Agri Business

COVID-19 lockdown: Farmers turn towards off-market sale of crops

Rutam Vora Ahmedabad | Updated on March 24, 2020

As most APMCs remain closed, farmers resort to the 'sell-from-farm' option

The 'work-from-home' option seems to be applicable even to those working in the agricultural sector, especially during such critical situations.

Farmers, who usually sell their crops through an established supply chain that was set up by the APMCs, have adopted a method to avoid market yards and sell their produces from their doorstep.

As all major states have imposed a lockdown to restrict the spread of the deadly coronavirus, most APMCs have also been closed, bringing the commodity trading to a grinding halt.

However, farmers have decided to explore the option of 'off-market' sale or what they call it as 'sell-from-farm'.

In Gujarat, oilseed, grains and spices producers are, increasingly, turning towards such off-market sales. "This is a beneficial proposition for us on two counts. First we don't incur transportation cost. Second, we don't need to pay commission and other labour charges that we usually do at APMC," Ramesh Patel, a farmer from Visavadar taluka in Junagadh district told Businessline.

Then again, off-market sales isn't a new phenomenon. Experts note that such mechanisms had existed earlier as well and a significant quantity of crops are sold through this mode. "But what is important to note here is that the APMCs are closed at all major markets. There are restrictions regarding the movement also. So in a scenario like this, the farmers have no option but to sit at home with their produce lying on the field. Therefore, more and more farmers are now resorting to this mode of trade because they need money immediately so that by March end, they can repay their loan obligations," said Vitthal Dudhatara, President, Bhartiya Kisan Sangh - Gujarat unit.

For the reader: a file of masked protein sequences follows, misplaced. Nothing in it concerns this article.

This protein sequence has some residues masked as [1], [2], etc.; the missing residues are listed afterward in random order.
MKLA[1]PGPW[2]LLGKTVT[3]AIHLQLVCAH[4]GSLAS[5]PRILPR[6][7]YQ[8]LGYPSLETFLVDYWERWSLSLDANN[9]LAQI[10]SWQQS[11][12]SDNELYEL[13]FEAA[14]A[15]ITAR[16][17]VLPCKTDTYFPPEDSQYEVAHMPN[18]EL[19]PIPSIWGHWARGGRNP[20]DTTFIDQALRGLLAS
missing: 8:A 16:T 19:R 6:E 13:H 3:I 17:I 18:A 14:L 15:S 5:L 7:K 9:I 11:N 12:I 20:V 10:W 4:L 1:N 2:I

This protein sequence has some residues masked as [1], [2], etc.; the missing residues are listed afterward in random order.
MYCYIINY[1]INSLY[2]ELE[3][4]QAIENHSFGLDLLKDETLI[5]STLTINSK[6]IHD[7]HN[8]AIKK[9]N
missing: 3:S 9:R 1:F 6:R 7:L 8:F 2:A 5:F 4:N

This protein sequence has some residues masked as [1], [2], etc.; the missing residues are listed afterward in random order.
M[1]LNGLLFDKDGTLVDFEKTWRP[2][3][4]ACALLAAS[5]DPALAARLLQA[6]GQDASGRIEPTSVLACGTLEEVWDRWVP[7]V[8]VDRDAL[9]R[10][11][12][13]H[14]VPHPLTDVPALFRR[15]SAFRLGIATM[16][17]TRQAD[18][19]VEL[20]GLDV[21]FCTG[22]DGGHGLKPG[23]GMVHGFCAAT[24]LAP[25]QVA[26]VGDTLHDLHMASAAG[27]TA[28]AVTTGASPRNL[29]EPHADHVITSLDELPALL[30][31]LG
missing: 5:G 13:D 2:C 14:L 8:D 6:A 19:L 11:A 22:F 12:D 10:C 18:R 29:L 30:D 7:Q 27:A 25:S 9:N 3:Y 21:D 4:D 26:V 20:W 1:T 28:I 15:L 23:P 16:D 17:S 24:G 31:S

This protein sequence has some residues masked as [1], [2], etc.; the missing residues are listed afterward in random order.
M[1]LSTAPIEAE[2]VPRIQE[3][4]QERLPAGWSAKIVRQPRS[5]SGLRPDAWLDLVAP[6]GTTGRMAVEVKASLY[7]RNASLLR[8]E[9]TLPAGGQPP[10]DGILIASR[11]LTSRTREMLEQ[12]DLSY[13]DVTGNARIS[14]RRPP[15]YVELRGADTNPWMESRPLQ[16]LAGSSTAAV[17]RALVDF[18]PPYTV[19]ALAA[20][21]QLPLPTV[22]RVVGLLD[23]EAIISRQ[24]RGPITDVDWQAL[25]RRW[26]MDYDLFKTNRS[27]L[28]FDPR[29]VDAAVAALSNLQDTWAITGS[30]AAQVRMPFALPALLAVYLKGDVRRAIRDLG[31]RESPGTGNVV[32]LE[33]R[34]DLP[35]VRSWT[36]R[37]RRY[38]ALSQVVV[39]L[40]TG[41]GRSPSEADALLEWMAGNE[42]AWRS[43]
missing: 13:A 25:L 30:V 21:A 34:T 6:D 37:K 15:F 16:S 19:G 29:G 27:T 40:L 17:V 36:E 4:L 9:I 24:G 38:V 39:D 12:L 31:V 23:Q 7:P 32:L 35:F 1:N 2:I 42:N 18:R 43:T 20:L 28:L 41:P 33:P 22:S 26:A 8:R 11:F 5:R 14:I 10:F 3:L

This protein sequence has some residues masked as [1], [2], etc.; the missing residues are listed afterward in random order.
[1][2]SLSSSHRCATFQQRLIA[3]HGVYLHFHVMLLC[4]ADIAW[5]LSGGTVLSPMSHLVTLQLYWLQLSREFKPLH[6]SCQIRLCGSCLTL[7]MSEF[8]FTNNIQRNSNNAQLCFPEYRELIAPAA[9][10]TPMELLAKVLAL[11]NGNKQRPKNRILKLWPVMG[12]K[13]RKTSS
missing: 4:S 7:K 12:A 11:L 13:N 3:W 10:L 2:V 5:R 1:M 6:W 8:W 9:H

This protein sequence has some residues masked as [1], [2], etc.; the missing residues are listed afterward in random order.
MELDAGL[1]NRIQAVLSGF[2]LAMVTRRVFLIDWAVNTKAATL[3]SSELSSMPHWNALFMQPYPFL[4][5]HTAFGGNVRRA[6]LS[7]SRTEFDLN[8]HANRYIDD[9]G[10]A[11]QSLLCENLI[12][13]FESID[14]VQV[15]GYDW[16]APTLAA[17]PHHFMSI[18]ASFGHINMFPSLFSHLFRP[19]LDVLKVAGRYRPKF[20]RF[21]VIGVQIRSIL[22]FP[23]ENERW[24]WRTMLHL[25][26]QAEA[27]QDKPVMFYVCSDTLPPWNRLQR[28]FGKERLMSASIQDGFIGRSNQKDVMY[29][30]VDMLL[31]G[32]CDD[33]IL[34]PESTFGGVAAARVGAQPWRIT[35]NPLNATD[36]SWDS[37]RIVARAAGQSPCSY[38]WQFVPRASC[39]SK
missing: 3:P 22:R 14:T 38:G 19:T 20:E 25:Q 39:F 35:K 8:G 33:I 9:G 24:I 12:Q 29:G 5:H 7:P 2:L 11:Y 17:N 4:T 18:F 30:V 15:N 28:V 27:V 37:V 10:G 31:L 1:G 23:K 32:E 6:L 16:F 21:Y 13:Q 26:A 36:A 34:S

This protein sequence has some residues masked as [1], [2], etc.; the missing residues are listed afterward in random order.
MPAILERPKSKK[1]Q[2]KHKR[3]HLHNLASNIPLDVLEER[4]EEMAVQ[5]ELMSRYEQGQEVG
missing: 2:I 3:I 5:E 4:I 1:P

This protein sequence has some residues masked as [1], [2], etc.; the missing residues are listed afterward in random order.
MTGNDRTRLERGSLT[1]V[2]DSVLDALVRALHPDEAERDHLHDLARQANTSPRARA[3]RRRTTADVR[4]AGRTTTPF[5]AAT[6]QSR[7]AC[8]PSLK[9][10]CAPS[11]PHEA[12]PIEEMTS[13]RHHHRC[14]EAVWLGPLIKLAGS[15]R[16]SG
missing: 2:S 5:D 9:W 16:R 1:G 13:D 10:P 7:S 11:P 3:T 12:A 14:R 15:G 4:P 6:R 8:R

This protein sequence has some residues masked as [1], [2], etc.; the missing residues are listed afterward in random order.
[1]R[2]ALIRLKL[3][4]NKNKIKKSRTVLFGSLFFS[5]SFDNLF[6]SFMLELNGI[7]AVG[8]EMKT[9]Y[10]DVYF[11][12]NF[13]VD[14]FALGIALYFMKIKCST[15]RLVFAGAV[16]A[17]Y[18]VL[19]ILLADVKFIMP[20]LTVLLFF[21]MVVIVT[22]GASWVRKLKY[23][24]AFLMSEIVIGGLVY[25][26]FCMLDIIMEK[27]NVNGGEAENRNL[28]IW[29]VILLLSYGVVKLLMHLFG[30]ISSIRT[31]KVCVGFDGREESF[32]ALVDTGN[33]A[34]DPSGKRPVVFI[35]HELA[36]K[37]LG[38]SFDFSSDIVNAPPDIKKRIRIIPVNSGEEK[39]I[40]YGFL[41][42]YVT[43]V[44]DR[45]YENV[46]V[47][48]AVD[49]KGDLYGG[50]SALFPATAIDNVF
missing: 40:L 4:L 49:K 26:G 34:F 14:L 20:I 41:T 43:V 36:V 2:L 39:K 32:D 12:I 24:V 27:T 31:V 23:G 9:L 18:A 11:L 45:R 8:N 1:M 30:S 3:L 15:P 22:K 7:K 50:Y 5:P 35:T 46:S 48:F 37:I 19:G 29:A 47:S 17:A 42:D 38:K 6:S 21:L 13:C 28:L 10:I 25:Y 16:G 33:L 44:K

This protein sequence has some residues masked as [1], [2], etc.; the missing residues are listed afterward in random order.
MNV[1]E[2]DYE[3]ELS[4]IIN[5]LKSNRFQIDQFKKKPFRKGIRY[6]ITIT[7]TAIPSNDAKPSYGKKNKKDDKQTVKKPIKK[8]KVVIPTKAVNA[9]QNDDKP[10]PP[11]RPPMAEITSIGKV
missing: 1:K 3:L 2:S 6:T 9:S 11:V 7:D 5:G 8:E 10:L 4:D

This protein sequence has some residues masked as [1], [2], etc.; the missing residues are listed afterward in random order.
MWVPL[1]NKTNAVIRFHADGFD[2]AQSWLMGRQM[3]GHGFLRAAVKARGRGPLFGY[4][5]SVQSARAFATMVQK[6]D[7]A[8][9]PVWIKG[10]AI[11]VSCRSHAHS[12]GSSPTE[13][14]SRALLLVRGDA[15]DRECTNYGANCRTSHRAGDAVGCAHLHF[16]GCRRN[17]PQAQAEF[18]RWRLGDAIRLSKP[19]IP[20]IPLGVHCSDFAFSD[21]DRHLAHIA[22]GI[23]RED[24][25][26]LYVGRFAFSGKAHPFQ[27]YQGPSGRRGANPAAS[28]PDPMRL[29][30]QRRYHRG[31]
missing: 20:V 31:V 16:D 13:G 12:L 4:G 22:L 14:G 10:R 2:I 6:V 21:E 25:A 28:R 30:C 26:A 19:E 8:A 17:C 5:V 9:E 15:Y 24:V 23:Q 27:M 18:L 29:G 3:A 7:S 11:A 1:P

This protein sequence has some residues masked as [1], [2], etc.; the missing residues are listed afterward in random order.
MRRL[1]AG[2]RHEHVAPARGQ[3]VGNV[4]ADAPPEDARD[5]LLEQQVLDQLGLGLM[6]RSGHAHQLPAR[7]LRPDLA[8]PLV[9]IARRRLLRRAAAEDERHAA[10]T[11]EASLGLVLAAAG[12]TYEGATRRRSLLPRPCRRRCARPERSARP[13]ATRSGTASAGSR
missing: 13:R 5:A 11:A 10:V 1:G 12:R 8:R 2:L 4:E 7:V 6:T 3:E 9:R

For crops such as wheat, oilseeds and spices, the sales have to take place before any climatic adversity strikes the region. "We are fearing unseasonal rains in the later part of this week. This poses a threat to the harvested crop. So it is better that farmers sell-off the crop as early as possible to the buyers," said Dudhatara.

A buyer, who is usually a trader or a wholesaler, remains in touch with a ‘broker or agent’ from the village itself and receives an update about the readiness of the crop. Once the farmer informs the ‘broker’ about his crop being ready for shipment, the trader is informed and then the price as well as other transport arrangements are made. In the entire transaction, the agent or broker receives a payment from the trader while the farmer has nothing to pay.

Patel, who has about five acres of land and grows wheat, informed that selling from the farm-gate was a profit-making proposition for him. Explaining he said, he sold wheat at the rate of Rs 1665 per quintal from his farm-gate recently. "I got at least Rs 200 higher than what I could get at the APMC. In addition to that I need not spend on transport from my farm to APMC and no labour cost is required. So this gives more profit," said Patel adding that APMC cess - a tariff payable to the APMCs of the Taluka - continues to be applicable in off-market transactions.

At a time when APMCs are closed and supply chains are disrupted, the off-market sales model has rescued many farmers, who are often found off-guard and are vulnerable in times of natural calamities or market-driven fluctuations.

Published on March 24, 2020

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